ABERDEEN PROVING GROUND (EDGEWOOD AREA)
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The 13,000-acre Aberdeen Proving Ground (Edgewood Area Site) site is located in Edgewood, Maryland and includes Gunpowder Neck, Pooles Island, Carroll Island and Graces Quarters. Development and testing of chemical agent munitions took place at this federal facility site. From 1917 to the present, site activities have included conducting chemical research programs, manufacturing chemical agents, and testing, storage and disposal of toxic materials. Site activities contaminated soil, sediment, ground water and surface water with hazardous chemicals. EPA placed the site on the Superfund program’s National Priorities List (NPL) in 1990. After the final NPL listing, the U.S. Army entered into a Federal Facility Agreement (FFA) with EPA and led further site investigations. Cleanup is ongoing.
EPA and the Maryland Department of the Environment oversee, review and approve all work done by the U.S. Army at the site, according to the Federal Facilities Agreement.
What Is the Current Site Status?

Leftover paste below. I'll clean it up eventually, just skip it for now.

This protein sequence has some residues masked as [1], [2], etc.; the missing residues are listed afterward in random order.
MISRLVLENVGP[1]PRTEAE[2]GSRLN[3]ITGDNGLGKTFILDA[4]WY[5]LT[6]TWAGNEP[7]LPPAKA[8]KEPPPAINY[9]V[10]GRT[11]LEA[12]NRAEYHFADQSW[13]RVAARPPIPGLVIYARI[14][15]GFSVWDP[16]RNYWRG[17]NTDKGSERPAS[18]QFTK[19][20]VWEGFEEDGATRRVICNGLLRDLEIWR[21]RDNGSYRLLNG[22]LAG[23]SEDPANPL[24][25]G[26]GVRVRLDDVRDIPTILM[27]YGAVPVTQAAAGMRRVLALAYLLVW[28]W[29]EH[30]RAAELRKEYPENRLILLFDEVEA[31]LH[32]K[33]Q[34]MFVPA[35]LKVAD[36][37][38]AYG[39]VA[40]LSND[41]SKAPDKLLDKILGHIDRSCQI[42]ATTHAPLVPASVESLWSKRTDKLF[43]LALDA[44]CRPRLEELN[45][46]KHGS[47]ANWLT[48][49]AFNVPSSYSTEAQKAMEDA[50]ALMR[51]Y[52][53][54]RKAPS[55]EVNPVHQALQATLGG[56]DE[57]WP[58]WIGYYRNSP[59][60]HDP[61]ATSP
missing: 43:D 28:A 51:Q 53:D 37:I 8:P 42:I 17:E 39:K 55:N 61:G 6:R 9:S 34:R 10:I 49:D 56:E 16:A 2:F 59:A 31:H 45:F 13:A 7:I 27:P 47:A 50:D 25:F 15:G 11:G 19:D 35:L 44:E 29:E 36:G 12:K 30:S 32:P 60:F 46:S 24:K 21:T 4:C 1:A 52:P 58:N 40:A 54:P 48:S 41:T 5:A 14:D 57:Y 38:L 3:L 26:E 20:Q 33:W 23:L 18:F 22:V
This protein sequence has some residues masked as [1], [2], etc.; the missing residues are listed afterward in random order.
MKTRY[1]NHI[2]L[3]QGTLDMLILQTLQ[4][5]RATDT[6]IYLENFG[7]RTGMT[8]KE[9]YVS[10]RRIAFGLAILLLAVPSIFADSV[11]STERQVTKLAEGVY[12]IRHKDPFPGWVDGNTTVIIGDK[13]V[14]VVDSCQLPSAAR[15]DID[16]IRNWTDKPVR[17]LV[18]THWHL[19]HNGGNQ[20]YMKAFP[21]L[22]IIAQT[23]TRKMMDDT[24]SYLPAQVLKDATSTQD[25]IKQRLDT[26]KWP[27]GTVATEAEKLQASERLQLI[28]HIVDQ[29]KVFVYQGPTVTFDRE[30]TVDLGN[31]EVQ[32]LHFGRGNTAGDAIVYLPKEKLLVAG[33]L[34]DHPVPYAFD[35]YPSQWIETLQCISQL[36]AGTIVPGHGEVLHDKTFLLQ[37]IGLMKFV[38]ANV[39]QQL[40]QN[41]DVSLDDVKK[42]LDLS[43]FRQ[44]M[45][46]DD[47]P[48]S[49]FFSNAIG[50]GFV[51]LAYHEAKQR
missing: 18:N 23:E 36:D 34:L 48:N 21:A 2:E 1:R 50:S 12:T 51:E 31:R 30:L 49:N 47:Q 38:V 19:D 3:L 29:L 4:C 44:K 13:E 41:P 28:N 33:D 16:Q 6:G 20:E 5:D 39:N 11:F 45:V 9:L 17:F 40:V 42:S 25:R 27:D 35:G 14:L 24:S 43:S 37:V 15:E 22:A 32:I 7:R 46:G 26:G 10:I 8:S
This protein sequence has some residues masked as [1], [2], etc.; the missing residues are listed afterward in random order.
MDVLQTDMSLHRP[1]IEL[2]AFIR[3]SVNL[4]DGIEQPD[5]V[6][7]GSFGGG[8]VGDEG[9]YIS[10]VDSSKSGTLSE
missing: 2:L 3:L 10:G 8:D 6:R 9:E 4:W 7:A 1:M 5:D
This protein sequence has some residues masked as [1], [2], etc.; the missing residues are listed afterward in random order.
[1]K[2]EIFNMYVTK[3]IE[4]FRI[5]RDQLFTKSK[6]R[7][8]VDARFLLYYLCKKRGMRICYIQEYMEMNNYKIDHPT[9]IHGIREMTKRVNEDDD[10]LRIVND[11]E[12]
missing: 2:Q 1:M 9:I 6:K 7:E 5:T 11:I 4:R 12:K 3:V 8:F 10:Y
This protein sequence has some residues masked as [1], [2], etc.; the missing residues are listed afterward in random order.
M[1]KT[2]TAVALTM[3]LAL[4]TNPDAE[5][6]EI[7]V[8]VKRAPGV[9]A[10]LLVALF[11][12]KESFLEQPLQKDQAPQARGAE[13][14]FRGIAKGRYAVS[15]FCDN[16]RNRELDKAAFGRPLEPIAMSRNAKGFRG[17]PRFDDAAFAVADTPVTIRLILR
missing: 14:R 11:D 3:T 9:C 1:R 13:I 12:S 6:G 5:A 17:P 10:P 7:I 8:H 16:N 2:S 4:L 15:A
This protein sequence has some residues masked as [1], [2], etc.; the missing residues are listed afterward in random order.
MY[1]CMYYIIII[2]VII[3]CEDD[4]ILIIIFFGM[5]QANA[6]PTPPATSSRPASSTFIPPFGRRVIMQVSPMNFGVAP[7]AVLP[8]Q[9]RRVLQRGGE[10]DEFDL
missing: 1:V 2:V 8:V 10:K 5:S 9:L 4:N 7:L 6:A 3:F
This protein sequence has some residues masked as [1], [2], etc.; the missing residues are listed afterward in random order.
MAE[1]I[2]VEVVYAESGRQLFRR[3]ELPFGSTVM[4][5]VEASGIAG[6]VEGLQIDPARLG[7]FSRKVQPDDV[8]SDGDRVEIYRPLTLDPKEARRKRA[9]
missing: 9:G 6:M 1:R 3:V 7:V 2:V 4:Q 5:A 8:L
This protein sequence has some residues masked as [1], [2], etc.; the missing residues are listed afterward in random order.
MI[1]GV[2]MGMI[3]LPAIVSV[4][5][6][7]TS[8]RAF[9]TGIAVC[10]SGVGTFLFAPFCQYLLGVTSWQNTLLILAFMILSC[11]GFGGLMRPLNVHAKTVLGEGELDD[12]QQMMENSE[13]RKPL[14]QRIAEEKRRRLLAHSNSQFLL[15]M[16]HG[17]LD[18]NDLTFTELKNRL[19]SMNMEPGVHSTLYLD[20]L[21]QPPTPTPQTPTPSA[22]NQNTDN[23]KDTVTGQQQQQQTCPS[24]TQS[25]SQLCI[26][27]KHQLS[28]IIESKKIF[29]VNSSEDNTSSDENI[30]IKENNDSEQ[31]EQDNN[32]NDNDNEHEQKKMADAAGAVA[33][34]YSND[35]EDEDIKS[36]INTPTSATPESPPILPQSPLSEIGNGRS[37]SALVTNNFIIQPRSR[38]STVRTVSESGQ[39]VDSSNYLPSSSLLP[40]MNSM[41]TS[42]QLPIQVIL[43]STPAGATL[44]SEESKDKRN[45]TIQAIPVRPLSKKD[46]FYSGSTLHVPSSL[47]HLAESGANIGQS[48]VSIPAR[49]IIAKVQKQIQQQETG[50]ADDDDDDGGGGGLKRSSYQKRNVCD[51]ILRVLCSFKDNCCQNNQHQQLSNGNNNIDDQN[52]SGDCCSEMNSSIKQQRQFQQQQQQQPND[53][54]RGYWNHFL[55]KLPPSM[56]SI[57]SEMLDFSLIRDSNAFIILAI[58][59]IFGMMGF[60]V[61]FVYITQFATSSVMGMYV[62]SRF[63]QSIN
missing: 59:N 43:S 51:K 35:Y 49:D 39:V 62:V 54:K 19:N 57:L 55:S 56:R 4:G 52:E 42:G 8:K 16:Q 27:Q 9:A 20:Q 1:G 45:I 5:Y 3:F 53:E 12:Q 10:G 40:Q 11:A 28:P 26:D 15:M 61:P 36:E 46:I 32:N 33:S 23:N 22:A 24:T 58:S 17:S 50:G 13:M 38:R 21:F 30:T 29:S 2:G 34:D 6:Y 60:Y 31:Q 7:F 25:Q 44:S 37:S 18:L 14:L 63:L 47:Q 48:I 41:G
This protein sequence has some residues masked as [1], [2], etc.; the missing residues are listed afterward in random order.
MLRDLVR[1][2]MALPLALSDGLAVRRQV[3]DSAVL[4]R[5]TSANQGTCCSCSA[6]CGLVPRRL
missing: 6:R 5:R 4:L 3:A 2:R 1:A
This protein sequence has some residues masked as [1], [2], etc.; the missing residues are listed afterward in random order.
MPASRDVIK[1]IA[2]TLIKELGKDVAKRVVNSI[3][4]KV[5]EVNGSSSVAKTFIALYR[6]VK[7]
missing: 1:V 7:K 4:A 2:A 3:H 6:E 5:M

There are currently 54 operable units (OUs) to address about 100 contaminated areas at the site. Over 30 decision documents have been completed; at least 20 more will need to be issued to complete all site cleanups. The U.S. Army, as the lead agency, is conducting the investigation and cleanup of the facility under EPA oversight. The Army has completed cleanups at over 27 OUs. Cleanup is ongoing at the remaining OU areas. Some of the site’s long-term remedies included: capping of contaminated areas, extracting and treating contaminated ground water, implementing land use restrictions, excavating contaminated soil, and constructing erosion control measures. Remedy construction began in 1990, and is ongoing for numerous OUs. Some site areas are in the remedial investigation phase.
Cleanup has also included over 25 removal actions, or short-term cleanups, to address immediate threats to human health and the environment. Removal actions between 1990 and 2009 disposed of underground storage tanks, surface wastes, contaminated soil and chemical munitions.
EPA has conducted several five-year reviews of the site’s remedy. These reviews ensure that the remedies put in place protect public health and the environment, and function as intended by site decision documents. The most recent review, completed in December 2013, concluded that response actions at the site are in accordance with the remedy selected by EPA and that the remedy continues to be protective of human health and the environment in the short term. The next five-year review is scheduled for December 2018. Continued protectiveness of the remedy requires additional actions be taken at several OUs. As of January 2018, the aforementioned actions are still ongoing.